The IUCN-SCC Heron Specialist Group

Yellow-crowned Night-Heron

Nyctinassa violaceus (Linnaeus)

Ardea violacea Linnaeus, 1758, Syst. Nat. ed. 10(1), p.143: North America = Carolina ex Catesby.

Subspecies: Nyctinassa violacea cayennensis (Gmelin), 1789: Cayenne; Nyctinassa violacea pauper (Sclater & Salvin), 1870: Indefatigable I., Galapagos archipelago; Nyctinassa violacea bancrofti (Huey), 1927: Scamion Lagoon, Lower California; Nyctinassa violacea caliginis (Wetmore), 1946: Panama.

Other names: Crabcracker, Crab-catcher in English; Martinete Coronado, Pederete Enmascarado, Chicuaco Enmascarado Rey Congo, Yaboa Común, Guanabá Real, Crabier Bois, Crabbier, Gaulin in Spanish; Martirão, Savacu-de-coroa in Portuguese; Bihoreau violacé, Crabbier gris, Coq de nuit in French; Geelkruinnachtreiger in Dutch; Krabbenreiher in German.


The Yellow-crowned Night-Heron is a medium blue grey heron with a light cap and cheek and a thick bill.

Adult: The adult has a white crown with a yellow or rusty tinge. The side and back of the head is black. The bill is black with a yellow patch of skin at its base. The lores are yellow grey and the irises are orange. A white streak runs along the side of the head from the bill, below and beyond the eye. The neck is grey. The back and upper wings are grey, patterned by the feathers each having dark center and light margins which form distinctive back stripes. The legs are dull orange yellow.

In breeding, the cap is white and has several long (to 150 mm) back plumes and lack with light margins. The bill becomes glossy black and the lores dark green. The irises turn scarlet and the legs turn scarlet or bright orange.

Variation: Males average larger than females (Watts 1995a). There is geographic variation in the base color of the birds and both geographic and individual variation in bill shape, which is proposed to vary in part in response to the size of local crabs (Watts 1995a). This variation has led to the recognition of up to six subspecies, but some of this variation overlaps variation within the eastern United States population of violacea (Payne 1979).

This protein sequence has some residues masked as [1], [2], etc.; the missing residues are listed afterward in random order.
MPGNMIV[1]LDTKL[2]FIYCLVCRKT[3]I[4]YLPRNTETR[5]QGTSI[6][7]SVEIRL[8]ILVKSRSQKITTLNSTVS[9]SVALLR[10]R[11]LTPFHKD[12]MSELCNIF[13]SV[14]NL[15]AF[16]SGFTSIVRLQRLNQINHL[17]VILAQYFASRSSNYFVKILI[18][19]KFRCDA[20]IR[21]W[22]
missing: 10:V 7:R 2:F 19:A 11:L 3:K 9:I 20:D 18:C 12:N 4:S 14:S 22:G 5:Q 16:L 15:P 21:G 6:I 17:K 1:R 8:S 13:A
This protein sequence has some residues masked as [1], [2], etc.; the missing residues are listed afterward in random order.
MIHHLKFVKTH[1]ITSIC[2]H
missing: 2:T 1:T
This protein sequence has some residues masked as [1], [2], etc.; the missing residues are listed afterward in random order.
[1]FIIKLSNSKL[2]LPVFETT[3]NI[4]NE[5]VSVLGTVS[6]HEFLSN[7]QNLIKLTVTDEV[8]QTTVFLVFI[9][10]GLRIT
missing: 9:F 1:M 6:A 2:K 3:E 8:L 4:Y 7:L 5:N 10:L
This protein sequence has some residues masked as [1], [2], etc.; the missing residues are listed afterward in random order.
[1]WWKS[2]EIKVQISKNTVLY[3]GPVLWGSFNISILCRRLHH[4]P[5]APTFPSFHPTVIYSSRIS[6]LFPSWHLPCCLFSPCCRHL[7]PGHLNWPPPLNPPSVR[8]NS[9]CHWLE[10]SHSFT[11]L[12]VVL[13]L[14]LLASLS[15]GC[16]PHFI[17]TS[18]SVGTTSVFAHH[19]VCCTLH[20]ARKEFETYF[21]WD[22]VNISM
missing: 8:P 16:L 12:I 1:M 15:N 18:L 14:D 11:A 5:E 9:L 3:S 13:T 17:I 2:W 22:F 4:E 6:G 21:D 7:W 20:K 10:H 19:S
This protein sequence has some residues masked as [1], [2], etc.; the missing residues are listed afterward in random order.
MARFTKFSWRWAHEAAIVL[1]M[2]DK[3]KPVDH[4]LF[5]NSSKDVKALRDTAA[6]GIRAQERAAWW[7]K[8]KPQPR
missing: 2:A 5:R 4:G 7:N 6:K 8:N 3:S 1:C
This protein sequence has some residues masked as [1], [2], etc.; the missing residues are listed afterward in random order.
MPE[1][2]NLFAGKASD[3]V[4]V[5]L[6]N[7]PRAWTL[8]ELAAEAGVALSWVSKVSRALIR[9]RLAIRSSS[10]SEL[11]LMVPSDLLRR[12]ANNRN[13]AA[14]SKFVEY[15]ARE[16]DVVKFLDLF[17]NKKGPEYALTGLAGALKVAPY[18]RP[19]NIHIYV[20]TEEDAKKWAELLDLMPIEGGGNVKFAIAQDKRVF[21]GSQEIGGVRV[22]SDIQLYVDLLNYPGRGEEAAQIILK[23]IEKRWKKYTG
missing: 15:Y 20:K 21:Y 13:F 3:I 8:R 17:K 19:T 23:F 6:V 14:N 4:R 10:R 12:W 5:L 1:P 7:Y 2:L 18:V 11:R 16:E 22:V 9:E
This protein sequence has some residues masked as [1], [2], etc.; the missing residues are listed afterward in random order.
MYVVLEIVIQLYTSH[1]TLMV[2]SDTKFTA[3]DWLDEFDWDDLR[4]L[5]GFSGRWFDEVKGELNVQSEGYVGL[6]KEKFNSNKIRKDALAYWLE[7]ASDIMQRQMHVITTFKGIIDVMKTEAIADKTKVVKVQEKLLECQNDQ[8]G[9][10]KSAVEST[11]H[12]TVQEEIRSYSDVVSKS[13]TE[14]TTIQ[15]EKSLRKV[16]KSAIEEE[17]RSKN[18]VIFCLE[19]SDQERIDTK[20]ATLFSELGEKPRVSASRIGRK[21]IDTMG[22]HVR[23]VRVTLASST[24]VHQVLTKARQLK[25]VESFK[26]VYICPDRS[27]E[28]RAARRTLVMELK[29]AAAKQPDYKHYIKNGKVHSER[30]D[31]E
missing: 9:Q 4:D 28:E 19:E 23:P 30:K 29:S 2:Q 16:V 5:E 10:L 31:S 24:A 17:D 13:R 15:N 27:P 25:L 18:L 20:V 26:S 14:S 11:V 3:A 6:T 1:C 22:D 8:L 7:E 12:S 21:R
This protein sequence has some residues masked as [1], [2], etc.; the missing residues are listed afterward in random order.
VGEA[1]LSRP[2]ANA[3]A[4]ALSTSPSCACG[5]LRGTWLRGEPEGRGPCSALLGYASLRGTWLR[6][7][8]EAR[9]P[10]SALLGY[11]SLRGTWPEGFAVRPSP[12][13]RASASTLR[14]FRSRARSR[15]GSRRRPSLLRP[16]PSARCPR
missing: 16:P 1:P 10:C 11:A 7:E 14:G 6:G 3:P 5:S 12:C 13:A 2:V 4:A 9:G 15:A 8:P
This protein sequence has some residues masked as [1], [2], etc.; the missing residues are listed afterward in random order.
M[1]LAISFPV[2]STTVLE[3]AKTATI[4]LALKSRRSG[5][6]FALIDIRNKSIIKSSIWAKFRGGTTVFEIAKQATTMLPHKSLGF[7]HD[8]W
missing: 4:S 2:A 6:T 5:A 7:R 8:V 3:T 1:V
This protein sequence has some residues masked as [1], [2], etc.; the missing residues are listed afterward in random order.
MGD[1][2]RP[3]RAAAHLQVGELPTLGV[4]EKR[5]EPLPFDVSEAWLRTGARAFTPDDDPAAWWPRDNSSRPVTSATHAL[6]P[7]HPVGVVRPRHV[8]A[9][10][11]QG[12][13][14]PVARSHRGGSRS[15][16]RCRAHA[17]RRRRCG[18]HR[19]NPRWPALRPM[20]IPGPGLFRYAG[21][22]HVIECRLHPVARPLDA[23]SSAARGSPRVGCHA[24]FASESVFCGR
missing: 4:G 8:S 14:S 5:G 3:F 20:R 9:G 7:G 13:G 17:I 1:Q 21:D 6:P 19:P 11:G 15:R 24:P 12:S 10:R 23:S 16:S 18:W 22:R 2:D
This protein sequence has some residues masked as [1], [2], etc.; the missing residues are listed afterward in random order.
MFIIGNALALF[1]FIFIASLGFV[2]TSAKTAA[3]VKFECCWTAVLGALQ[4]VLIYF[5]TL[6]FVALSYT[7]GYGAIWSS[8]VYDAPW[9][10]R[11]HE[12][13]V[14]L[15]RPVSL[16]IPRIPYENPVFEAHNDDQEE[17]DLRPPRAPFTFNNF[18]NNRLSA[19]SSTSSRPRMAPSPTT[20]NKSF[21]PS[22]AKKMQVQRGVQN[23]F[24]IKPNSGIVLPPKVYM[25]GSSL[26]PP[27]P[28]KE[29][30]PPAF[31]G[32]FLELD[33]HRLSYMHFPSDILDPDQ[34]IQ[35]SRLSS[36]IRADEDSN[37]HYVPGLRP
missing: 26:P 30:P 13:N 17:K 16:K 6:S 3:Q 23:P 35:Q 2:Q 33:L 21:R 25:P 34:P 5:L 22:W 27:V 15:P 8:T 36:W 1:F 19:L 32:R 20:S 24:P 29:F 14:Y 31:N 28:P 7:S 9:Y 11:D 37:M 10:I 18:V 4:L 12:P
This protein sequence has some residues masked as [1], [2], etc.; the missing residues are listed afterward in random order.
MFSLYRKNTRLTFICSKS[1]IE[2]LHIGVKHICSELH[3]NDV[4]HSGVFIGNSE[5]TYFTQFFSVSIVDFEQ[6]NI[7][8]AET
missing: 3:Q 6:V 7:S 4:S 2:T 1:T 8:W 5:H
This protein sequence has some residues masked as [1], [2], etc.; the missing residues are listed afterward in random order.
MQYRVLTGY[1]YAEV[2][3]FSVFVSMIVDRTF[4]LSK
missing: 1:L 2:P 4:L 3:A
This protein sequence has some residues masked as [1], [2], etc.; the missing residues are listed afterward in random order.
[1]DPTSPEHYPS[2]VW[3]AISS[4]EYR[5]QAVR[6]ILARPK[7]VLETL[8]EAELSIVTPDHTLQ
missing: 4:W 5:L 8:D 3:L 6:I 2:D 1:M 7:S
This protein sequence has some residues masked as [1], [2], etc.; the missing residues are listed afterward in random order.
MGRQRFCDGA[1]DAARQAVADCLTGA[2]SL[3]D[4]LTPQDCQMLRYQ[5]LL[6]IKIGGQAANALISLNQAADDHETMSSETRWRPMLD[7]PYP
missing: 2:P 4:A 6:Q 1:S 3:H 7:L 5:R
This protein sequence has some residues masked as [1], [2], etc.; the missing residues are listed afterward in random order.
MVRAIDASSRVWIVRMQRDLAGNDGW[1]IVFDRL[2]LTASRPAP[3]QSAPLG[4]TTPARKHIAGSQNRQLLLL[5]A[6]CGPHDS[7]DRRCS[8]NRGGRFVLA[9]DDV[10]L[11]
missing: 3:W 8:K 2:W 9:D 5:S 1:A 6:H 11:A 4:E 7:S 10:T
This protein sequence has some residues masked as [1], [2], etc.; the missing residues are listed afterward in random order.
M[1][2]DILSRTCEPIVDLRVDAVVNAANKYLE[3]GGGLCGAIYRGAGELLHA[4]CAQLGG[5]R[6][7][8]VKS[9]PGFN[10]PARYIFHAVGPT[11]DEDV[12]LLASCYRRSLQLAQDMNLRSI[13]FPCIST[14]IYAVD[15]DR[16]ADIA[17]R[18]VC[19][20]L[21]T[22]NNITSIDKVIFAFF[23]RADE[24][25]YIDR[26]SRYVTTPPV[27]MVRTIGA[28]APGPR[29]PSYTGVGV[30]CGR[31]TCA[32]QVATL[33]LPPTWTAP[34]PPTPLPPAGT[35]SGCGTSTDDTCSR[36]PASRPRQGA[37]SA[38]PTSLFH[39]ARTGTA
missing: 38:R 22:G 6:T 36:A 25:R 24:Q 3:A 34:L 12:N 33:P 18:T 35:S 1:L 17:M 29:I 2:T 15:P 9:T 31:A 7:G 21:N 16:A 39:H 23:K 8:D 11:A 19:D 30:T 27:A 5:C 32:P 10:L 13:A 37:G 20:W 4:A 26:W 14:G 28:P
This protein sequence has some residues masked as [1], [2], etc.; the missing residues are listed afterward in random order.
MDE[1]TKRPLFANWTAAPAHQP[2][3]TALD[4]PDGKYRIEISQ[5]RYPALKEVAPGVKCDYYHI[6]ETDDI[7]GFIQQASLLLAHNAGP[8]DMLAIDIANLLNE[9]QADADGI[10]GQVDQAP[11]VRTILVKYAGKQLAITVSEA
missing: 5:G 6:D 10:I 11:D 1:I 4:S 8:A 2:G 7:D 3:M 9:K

Five subspecies are recognized. Violacea is the dark form, described above, with broad dorsal streaks and variable bill. Bancrofti has paler plumage (both adult and juvenile) with narrower dorsal stripes, and larger bill. Calignis has a large and thick bill and darker grey plumage, especially juveniles who have a streaked head. Cayennensis is darker, with narrow dark back streaks and slender bill. Pauper is smaller and darker.

Juvenile: The immature is brown streaked with white and cream. The crown is streaked. The bill is black to brown. The iris is yellow orange. The back and wings are spotted in buff white. The under parts are streaked brown and white cream. The legs are dull yellow green.

Chick: The downy chick is white grey, with longer head tufts forming a crown. The eyes are dark yellow. The skin is pink. Upper bill is pink to grey. Lower bill is pale pink to yellow pink with ivory tip. The legs are pink flesh,

Voice: The Yellow-crowned Night-Heron is highly vocal (Bagley and Grau 1979). The “Scaup” call is the often heard, characteristic call of this species. It is similar to the Squawk Call of the Black Crowned Night-Heron but at a higher pitch. It is given throughout the day and night and in all seasons. It is used variously as a contact call, disturbance call, flight call, taking flight call and territorial call. The “Squawk” call is the aggression call, used in the Forward and by the young defending themselves at the nest, as early as 3 weeks of age. The “Ahhh” Call, rendered “ahhh, ahhh”, is a guttural aggressive call. “Whoop” Call is a high-pitched call used in the Stretch. The “Yup” Call, rendered “yup, yup” is a communication between paired birds and used in the Greeting Ceremony. “Huh” call is given during the courtship period when several birds are roosting together and also just prior to the Stretch. Birds use Bill Clappering within the pair bond. Young beg with “chu, chu, chu, chu” or “chee chee, chee, chee”.

Weights and measurements: Length: 55-70 cm; Weight: males average 716 g, females average 649 g.

Field characters

The Yellow-crowned Night-Heron is identified by its grey body and white head and cheeks. The head and neck appear disproportional, such that the head looks relatively large compared to the slim neck supporting it. It flies with slow wing beats, its legs and feet extending beyond the tail.